Posts for Tag: tosa

office space

Yesterday, a colleague asked if I would be in my office later. My reply was simply, “I will.”  

*current “office” view

It got me thinking. As the end of the first trimester comes to a close, I still don’t have an office. This is my third year in the district, and I don’t have a designated desk or cubicle. 

I’m not complaining. At the start of the year, I did have a small cubicle in the Tech Department. Only, a week later it was overrun with hundreds of Chromebooks for the district rollout. Now it houses old desktops and peripherals, like some sad Land of Misfit Toys.

But then I wondered: do I need an office? Does having an office make me a more productive TOSA? Can I be a better TOSA if I had an office? 

Honestly, I don’t know the answers to those questions. I do know that having an office might limit my visibility. Meaning, I do enjoy interacting with students and staff...and most of the relationships I’ve built were initiated by simply being present.  

After two years and one trimester of claiming the staff rooms, teacher classrooms, work rooms, and pods of five elementary sites, do I even want an office? 🤔


"I've learned a lot this year." 

Read that sentence again. What does the voice in your head sound like? What is the tone? What words did your internal voice emphasize? 

I've heard this phrase many times in years past. Sometimes that phrase was uttered by students, and sometimes by colleagues. I've heard myself say it on several occasions these last few days of school. Only, I truly did learn a lot this year.  

See, I was fortunate to work some inspiring people. I was lucky in that I was allowed into five different elementary schools and over 60 classrooms. I enjoyed working with 100s of students, in grade levels Kindergarten through Grade 5. And, I learned a lot this year. Every student and every teacher helped me learn something this year. I never felt like the smartest person in the room...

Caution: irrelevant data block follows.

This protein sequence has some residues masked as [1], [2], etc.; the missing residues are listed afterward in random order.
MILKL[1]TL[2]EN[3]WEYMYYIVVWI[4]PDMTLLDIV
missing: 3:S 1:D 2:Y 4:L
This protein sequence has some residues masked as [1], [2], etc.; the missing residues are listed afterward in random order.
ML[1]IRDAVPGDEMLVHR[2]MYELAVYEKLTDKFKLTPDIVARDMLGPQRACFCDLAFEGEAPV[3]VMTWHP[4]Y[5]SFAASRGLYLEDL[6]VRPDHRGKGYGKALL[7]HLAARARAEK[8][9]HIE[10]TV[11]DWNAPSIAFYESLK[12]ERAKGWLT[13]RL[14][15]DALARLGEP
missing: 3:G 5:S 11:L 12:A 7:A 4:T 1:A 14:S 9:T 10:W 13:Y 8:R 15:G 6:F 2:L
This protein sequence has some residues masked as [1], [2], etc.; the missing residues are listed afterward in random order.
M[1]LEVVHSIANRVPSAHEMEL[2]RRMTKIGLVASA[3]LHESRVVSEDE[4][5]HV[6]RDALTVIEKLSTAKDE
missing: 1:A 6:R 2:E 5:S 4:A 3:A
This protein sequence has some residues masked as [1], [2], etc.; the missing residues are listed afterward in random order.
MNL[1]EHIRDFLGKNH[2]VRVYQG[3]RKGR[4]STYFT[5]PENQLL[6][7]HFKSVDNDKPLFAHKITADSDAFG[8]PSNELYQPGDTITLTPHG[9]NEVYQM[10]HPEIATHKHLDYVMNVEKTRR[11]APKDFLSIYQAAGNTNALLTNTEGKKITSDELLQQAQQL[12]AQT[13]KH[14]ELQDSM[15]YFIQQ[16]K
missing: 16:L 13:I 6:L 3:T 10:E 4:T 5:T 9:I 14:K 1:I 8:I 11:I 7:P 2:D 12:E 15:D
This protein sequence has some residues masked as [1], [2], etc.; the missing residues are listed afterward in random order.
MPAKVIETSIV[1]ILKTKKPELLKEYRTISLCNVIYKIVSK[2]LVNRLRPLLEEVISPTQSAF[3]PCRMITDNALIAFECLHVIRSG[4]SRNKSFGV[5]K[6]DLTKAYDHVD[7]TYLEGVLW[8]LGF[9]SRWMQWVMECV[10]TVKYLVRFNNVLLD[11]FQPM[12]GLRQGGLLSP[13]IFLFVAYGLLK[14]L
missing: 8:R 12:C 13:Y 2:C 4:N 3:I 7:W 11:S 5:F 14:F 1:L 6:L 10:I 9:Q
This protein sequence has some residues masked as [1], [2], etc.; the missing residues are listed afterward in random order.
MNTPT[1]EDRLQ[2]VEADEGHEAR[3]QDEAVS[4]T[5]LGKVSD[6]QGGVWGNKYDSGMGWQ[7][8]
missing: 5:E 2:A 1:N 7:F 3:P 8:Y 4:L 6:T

Honestly, I wasn't sure what this year would look like when I took the role of TOSA/Instructional Technology. This role was new in the district for the 2015-2016 school year, and it dovetailed with the roll-out of Google Apps for Education. Administration was extremely supportive, and my fellow TOSAs at the middle schools helped me wrap my brain around this new role and how we could best serve our students and staff. 

One of those TOSAs helped me understand that we are #bettertogether. She convinced me to start using Twitter as a #PLN, and I soon found a host of teachers working with Instructional Technology. The winter CUE workshop at, coupled with #TOSAchat on Twitter, I learned a lot this year. 

[#TOSAchat badge via: @jyoung1219]

The 2015-2016 school year is over. I'm fortunate to be returning in early August for the 2016-2017 school year. Next year, I'll continue to work with many of the same teachers and students. I will continue to refine my approach to Instructional Technology. And, more importantly, I will continue to learn along the way with an rad group of people. 

I'm still learning. 

building to learn

This resonates with me, because I sense a theme at the elementary level. That theme is focused on teaching students how to build something. Telling them how to build something. I hear the following statements frequently.